Women across the world are uniting today, March 8, to show how important their presence really is. They are being encouraged to skip school or work and avoid shopping. “A Day Without a Woman” is a powerful movement calling for gender equality.
Despite not getting the round of applause they deserve on a daily basis, women are true badasses who are tearing down gender stereotypes in all professions.
These 13 ladies show how women can take on any job and excel.
"I think women must fight to break through in all areas, in the midst of the machismo that still persists in Nicaragua and in Hispanic countries."
Firefighter Yolaina Chavez Talavera, 31, stands in front of a truck at a fire station in Managua, Nicaragua.
"Once a company did not want to hire me to paint a mural because they said that women could not carry the work material (paint boxes, ladders). I believe that things will only get better for all of us if men treat women equally."
Artist Mado, 34, stands in front of her artwork at Vila Madalena neighbourhood in Sao Paulo, Brazil.
"When I started in this job, I did feel discrimination (from officials who controlled the access of members of the press to events). To counter discrimination in this profession, we as women must excel; we must prepare ourselves in every field."
Elizabeth Mamani, 36, a reporter at Radio Union, works inside Bolivia's national congress building in La Paz, Bolivia.
"Being a breeder is seen as a man's job. In the past women were usually doing the administrative work or low level tasks. People need to be more open minded. This change needs to happen everywhere not just on the fields."
Emilie Jeannin, 37, is a cow breeder in Beurizot, France.
"The parity in the army already exists, it is the uniform that takes precedence over gender."
Merylee, 26, is a soldier in Nice, France.
"As a woman I have suffered many things, physical abuse from many people, I have suffered discrimination for selling on the street, even from my family. But in spite of everything, as a woman and as a single mother I have raised my children, I have been father and mother at the same time."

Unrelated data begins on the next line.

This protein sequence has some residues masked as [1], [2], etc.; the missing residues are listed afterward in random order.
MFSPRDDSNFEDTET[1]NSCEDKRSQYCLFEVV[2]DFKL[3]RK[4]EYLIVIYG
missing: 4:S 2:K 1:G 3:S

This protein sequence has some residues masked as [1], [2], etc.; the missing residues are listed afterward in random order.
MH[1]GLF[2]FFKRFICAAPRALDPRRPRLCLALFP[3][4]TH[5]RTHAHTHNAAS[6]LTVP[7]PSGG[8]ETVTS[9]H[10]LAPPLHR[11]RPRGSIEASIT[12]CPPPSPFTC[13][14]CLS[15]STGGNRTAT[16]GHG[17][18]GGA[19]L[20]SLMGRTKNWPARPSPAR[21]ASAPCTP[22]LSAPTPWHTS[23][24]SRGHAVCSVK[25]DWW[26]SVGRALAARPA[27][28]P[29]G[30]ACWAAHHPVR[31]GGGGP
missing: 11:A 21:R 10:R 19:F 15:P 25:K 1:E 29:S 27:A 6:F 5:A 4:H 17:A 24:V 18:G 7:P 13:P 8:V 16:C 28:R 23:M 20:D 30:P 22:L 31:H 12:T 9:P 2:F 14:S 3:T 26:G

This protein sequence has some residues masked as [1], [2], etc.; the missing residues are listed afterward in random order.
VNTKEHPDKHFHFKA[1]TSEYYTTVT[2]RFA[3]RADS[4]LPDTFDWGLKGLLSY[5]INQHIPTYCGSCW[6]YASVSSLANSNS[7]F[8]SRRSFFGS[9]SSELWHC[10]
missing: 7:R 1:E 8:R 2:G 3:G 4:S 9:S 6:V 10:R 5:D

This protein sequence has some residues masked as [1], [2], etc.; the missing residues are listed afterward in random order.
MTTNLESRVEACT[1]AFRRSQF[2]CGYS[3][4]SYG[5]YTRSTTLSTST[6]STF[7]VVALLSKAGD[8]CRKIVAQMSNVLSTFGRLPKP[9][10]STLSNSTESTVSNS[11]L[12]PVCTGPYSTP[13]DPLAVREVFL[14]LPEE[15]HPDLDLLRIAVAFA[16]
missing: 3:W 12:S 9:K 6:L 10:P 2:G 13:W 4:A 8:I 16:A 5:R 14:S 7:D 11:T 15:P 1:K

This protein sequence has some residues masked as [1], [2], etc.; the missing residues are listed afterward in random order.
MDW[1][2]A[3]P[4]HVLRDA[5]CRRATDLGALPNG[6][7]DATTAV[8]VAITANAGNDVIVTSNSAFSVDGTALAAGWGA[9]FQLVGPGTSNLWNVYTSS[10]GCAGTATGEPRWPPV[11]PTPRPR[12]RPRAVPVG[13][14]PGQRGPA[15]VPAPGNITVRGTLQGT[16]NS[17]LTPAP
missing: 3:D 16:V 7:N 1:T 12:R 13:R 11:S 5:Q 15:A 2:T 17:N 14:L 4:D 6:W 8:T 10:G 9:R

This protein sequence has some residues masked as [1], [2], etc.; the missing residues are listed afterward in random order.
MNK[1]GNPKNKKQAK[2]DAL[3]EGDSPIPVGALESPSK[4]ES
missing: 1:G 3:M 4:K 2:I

Rosa Amelia Mejia Reyes, 35, is a newspaper seller in San Salvador, El Salvador.
"There are a few female workers that can drive big trucks and backhoe. If men can do it, why can't women do it? I'm better than the men, they can only drive trucks here but I can drive both."
Filipina Grace Ocol, 40, is a backhoe operator in the southern Philippines.
"How unfair that a 54-year-old woman like me has to work and take care of the whole family. With the same work male laborers can get a better income. Not only me, all women in the village work very hard with no education, no insurance and no future."
Phung Thi Hai, 54, carries bricks at a factory outside Hanoi, Vietnam. Hai is among a group of 25 women working at a brick factory where she has to move 3,000 bricks a day to the kiln.
"In my country this is an unusual profession for a woman, but so far I have not met anyone seeing it in a negative context. People are often surprised, but essentially only interested in a job well done."
Lejla Selimovic, 34, a furniture restorer, works at her workshop Wood Surgery in Zenica, Bosnia and Herzegovina.
"Physical strength benefits male colleagues in some situations on harder routes. But, women are more concentrated and meticulous. In general, women are better at teaching. My main professional task is to teach safe mountaineering."
Julia Argunova, 36, a mountaineering instructor, works in the Tien Shan mountains near Almaty, Kazakhstan.
"Sometimes (gender inequality) happens. But we cannot do anything about that. After all, you have to digest all those unhappy things and carry on."
Deng Qiyan, 47, a mother of three and a decoration worker at contraction sites, works at an apartment building under construction in Beijing, China.
"It must not be forgotten that it is women, moms, who raise the boys. It is therefore up to us to change the mentalities by raising the boys at their youngest age, in a spirit of parity and equality with the woman. We must change the mentalities of early childhood education. A boy can play with dolls and a little girl with small cars."
Valerie Perron, 53, an oyster farmer, works on her boat in Andernos, Southwestern France.
"Men don't have to prove themselves like we do. We are tested every day."
Paloma Granero, 38, a skydiving instructor, works inside the wind tunnel at Windobona indoor skydiving in Madrid, Spain.